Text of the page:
WCD ministry mulls monetary incentives for child care institutions promoting adoption
New Delhi: The Women and Child Development Ministry is planning to introduce monetary incentives for child care institutions if they promote adoption of children under their care, a senior ministry official said.
Child care institutions are currently getting Rs 2,000 per child per month for their maintenance which makes them reluctant to give the child up for adoption as their income would reduce, according to Rakesh Srivastava, Secretary at the WCD Ministry.
The proposed scheme comes amid less number of children available for adoptions because of reluctance of child care institutions to register themselves under the Juvenile Justice Act 2015.
There are just 1,991 children available for adoption for about 20,000 prospective parents in the country, according to an RTI, while there are a total of 261566 children living in over 9000 child care institutions across the country.
Srivastava said the main reason for availability for less number of children is because many of them are with child care institutions which have not been registered with the Central Adoption Resource Authority, the apex adoption body in the country.
"Our purpose is to give a child a home, we don't want them to live in institutions forever and for that the ministry is planning such a scheme," he said.
According to the Child Adoption Resource Information and Guidance System (CARINGS), there is just one child available for every nine adoptive parents in India waiting to take a child home.
The Juvenile Justice Act, 2015 recognises the Central Adoption Resource Authority (CARA) as the nodal agency for promoting and regulating in-country and inter-country adoptions, which is being facilitated through an online portal (CARINGS).
Another Women and Child Development official said the other reason behind reluctance by child care institutions in registering themselves is because then they cannot directly admit the children and they would also be subjected to regular inspections.
"The registration would also mean that children in need of care would be first put in front of a child welfare committee before admitted in orphanage," the official said.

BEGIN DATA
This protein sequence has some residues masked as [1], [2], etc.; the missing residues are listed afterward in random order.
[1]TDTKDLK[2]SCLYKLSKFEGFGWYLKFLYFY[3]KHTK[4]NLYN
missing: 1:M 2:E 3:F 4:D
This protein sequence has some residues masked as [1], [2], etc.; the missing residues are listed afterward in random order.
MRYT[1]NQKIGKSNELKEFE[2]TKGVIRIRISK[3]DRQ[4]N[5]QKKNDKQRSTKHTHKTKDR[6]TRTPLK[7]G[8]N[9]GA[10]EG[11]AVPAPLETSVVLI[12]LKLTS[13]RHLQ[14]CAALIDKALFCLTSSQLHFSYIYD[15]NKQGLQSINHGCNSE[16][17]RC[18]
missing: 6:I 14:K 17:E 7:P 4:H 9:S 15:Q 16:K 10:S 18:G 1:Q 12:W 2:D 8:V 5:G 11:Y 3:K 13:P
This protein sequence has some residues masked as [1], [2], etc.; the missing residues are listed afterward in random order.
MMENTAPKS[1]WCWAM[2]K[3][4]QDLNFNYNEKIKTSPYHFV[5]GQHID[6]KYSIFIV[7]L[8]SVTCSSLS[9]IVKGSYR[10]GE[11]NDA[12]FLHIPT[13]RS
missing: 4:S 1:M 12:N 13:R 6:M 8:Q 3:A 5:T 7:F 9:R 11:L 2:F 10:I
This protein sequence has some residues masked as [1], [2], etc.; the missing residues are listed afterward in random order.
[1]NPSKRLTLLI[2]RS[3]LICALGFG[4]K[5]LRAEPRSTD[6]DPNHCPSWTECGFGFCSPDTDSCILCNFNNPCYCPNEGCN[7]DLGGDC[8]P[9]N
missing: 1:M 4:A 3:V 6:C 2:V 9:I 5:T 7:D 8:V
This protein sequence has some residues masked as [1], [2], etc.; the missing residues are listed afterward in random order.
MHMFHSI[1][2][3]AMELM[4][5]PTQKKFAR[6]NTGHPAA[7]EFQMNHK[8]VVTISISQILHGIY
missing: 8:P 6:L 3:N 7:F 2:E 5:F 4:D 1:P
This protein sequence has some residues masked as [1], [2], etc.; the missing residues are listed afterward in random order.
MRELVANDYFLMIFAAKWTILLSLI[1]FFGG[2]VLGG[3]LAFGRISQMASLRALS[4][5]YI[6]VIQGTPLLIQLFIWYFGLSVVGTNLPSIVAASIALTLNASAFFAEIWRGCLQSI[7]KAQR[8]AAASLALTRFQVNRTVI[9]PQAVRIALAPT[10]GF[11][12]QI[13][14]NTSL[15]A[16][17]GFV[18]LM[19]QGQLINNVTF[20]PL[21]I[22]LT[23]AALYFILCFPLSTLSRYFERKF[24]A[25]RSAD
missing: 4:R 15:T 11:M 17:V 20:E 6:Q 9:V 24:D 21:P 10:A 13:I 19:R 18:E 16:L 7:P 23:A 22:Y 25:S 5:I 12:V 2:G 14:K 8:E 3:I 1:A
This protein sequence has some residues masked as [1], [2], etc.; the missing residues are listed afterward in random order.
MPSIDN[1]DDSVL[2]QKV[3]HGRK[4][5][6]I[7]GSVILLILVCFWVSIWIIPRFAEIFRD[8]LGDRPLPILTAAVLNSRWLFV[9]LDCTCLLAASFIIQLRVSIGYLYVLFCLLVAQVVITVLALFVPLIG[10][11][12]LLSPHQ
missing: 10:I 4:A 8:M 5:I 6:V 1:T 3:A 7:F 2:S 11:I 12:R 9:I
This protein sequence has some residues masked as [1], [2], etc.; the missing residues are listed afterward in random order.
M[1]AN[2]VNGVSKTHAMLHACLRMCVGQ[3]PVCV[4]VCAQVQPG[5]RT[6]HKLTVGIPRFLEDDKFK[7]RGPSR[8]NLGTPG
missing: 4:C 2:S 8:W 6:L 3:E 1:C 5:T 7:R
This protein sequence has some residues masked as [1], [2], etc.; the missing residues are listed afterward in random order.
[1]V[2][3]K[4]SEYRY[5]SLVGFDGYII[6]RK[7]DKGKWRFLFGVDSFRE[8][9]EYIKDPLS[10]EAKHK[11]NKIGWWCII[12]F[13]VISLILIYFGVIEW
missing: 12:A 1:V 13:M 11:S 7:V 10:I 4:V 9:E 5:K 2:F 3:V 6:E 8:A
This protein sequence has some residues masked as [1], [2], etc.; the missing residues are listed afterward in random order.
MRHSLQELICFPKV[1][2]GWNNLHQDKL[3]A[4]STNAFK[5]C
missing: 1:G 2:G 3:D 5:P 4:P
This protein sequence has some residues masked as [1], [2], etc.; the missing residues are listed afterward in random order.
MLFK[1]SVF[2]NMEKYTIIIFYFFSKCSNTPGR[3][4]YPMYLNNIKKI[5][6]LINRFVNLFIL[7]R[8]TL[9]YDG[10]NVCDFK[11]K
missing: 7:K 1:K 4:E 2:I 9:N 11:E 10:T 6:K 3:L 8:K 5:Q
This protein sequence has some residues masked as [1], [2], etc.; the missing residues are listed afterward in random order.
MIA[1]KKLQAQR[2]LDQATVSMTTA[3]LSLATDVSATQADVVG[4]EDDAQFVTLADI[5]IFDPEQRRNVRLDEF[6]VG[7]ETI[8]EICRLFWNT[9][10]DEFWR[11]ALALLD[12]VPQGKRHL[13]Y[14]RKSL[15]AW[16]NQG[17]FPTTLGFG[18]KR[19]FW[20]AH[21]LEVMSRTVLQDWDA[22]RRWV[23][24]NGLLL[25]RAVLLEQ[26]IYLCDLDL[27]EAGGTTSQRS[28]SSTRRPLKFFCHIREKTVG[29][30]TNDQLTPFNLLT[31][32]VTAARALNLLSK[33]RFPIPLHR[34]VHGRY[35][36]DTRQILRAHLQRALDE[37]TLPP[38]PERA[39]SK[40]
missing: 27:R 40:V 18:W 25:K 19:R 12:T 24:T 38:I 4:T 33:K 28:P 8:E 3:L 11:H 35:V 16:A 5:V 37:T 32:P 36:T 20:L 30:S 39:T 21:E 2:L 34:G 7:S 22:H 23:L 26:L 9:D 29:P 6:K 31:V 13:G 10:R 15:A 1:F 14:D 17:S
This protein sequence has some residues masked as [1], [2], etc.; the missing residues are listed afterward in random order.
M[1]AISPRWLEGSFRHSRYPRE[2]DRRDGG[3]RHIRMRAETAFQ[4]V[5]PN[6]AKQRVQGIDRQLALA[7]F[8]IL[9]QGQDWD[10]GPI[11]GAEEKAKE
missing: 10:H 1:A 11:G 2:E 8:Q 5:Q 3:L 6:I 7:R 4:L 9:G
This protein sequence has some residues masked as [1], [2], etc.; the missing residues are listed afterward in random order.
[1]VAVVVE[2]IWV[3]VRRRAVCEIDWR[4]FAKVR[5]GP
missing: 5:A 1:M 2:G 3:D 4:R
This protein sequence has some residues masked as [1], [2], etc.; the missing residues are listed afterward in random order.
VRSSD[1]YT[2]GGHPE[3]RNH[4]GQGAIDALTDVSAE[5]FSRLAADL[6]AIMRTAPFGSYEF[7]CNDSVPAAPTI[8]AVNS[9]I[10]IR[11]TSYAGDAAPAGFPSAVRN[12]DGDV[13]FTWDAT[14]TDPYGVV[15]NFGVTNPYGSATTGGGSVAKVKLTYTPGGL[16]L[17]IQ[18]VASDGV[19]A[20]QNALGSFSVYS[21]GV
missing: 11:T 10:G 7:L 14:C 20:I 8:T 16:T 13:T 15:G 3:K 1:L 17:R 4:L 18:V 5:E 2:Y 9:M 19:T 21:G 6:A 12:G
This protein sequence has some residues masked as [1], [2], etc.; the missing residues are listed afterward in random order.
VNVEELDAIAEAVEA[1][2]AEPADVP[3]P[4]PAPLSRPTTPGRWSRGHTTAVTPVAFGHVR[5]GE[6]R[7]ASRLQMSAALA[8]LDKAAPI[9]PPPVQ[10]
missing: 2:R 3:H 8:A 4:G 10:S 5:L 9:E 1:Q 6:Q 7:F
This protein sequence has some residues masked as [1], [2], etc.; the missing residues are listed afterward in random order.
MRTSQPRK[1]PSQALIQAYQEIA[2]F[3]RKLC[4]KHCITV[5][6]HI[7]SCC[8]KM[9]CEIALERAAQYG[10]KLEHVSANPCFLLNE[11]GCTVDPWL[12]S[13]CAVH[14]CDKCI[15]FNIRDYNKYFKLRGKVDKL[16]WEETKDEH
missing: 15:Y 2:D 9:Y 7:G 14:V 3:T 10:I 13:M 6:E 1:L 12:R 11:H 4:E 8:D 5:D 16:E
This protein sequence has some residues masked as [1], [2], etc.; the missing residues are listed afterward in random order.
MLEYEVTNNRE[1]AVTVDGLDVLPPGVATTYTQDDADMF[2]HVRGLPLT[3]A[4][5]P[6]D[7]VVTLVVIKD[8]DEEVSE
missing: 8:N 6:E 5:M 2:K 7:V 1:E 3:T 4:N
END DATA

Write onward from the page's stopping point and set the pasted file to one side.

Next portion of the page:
The ministry had renewed its call for registration of all child care institutions under the Juvenile Justice Act, 2015, after cases of alleged selling of babies was reported in a Missionaries of Charity home following which a nun along with a woman employee from the Jharkhand branch of the charity were arrested.
The child care home, allegedly involved in selling three children and giving away another one, was also sealed by the authorities.
Following the incident, the ministry last month directed all the registered child care institutions, whether run by a state government or by voluntary or NGOs, to link to specialised adoption agencies so that children living in these institutions are reflected in the online portal CARINGS.
Sampurna Behura, director (programmes) at Bachpan Bachao Andolan, said it is time for the state governments and WCD Ministry to penalise all the institutions which have not registered themselves under the JJ Act.
"The JJ Act, 2015, attracts stringent punishment for illegally running child care institutions in the country. All child care institutions, whether run by a state government or NGOs, should have been registered within a period of six months of the law coming into force, failing which, they can be punished with imprisonment up to one year and fine of Rs 1 lakh," he said.
"According to the Supreme Court orders, the registration process of child care institutions should have been completed by December 2017, therefore, it is contempt of court as well," he added.